The Yang campaign is super pro-free-market. It’s just that we acknowledge that things are a bit different this time around. Jobs are not getting created at nearly the same rate at which they’re getting destroyed. Retraining won’t work, there simply aren’t enough positions available. I mean, that’s the whole point of automation, right? Replace ten jobs with one.
      The era of giant companies having correspondingly giant workforces is over. Going forward, we’re going to have to encourage entrepreneurship and grow communities from the bottom up.

      1. More than half of sales on Amazon.com are by 3rd party resellers. Most of these are small sellers, less than $1m/year in revenues — you know, entrepreneurs, mom-and-pop shops, free market types. Amazon’s fulfillment center is analogous to the mall space lessor: provide the product storage space and the retail traffic. Resellers are analogous to the stores: a few large, anchor shops and a bunch of small, specialty stores. Only, the small stores are now even more specialized and the offerings even more tailored to their buyers. I don’t see what’s wrong with this model.

      2. “The Yang campaign is super pro-free-market. It’s just that we acknowledge that things are a bit different this time around.”

        Just like people are really for free speech, but…
        No, you’re not pro-free-market; you’re a lying slaver.
        Fuck off.

  3. At the second round of Democratic debates, entrepreneur Andrew Yang criticized Amazon, accusing the online retail giant of “closing 30 percent of American malls and stores.”

    Wrong. Amazon’s customers closed 30 percent (assuming this is an accurate figure) of American malls and stores. If people preferred malls and stores over Amazon, they’d go there instead of ordering online.

    1. “Wrong. Amazon’s customers closed 30 percent (assuming this is an accurate figure) of American malls and stores. If people preferred malls and stores over Amazon, they’d go there instead of ordering online.”

      This is the same blindness which claims all those evil business people are making all that profit!
      Wrong: It’s your retirement fund which is making all that profit.

  4. It might be more helpful to ask why people don’t want to go to malls anymore. Hint: it doesn’t have anything to do with Amazon.

    1. *** scratches head ***

      Because people don’t get shot (only hacked) shopping online?

      1. Sadly, more true than we’d like to believe.

  5. The headline could have saved reading the article by just saying
    “Andrew Yang is wrong”

  6. We have also placed many malls that are closed because of e-commerce. That is why from now on we try to pursue an online business (Azhima because selling at the Mall is already impossible.

  7. The mall in the suburban town I used to live in was dying long before Amazon became a powerhouse.

    It was already in a rather weak condition before 2005 because the town was expanding westwards (the only direction it could expand) and a bunch of new shopping opened near the new construction.
    Its death spiral really took off in 2008 when about half its remaining small shops closed up for obvious reasons. It never ended up recovering.

    The movie theater and one anchor store are all that remain despite multiple attempts by the city to prop it up.

    1. And that’s almost exactly how it went in my suburban hometown as well.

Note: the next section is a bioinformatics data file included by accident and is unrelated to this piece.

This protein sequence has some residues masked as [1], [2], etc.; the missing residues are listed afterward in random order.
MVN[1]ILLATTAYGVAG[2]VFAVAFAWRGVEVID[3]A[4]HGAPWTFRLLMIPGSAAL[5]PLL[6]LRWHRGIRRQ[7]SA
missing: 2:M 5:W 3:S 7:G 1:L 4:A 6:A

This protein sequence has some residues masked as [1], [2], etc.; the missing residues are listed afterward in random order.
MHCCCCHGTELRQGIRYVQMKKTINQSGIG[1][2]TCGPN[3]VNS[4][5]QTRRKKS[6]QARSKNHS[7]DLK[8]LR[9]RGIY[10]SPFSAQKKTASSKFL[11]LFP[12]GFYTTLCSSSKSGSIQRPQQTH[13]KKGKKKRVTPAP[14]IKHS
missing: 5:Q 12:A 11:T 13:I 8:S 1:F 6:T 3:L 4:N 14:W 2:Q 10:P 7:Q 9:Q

2. Big Boxes and the last two recessions really did more damage to malls than Amazon. Starting in the 90s, you could get stuff at the Big Box stores for a few bucks less than at the mall stores, so people decided that the relative inconvenience of driving from store to store was worth the overall money saved.

      The 2001 and 2008 recessions also nuked or otherwise debilitated a lot of anchor businesses that the malls relied on to drive traffic. Montgomery Ward and Mervyn’s spring most immediately to mind. Sears has essentially been a zombie for the last 10-15 years.

      Another factor was changing neighborhood demographics. Most malls were built to appeal to a mass market of younger middle class families, specifically targeting the late Boomers and early Gen-Xers as they entered adulthood. This worked for a while as the Boomers advanced in their careers and had kids. After these families grew older and their kids aged out and moved elsewhere, they found other shopping options. The new trend nowadays seems to be these outdoor “lifestyle centers” with pretentious names (“The Market at La Cucaracha” or something equally silly) that are basically glorified strip malls.

      1. With that said, there are still quite a few malls that remain viable or have been revived in some form, but it takes a lot of deliberate, targeted attention by the mall owners, city governments and the Chamber of Commerce to do so. It’s usually easier for the mall owner to just sell out to someone with redevelopment or demolition plans.

  8. South Park already covered this.

    1. “Simpsons did it!”

      1. exactly. now they’re them.

  9. How to Go Out of Business

    Bottom Line
    My bottom line is that a business has what I need when I need it. Their bottom line doesn’t count. They’re in business to serve me, not the other way around, and if they can’t or won’t serve me, I see no reason to help them stay in business. If you don’t satisfy my bottom line, you don’t get to have a bottom line yourself.

  10. The problem with Yang is he’s good at identifying problems, but kind of terrible at solutions.

    1. Maybe Trump will make Yang Problem-Identification Czar?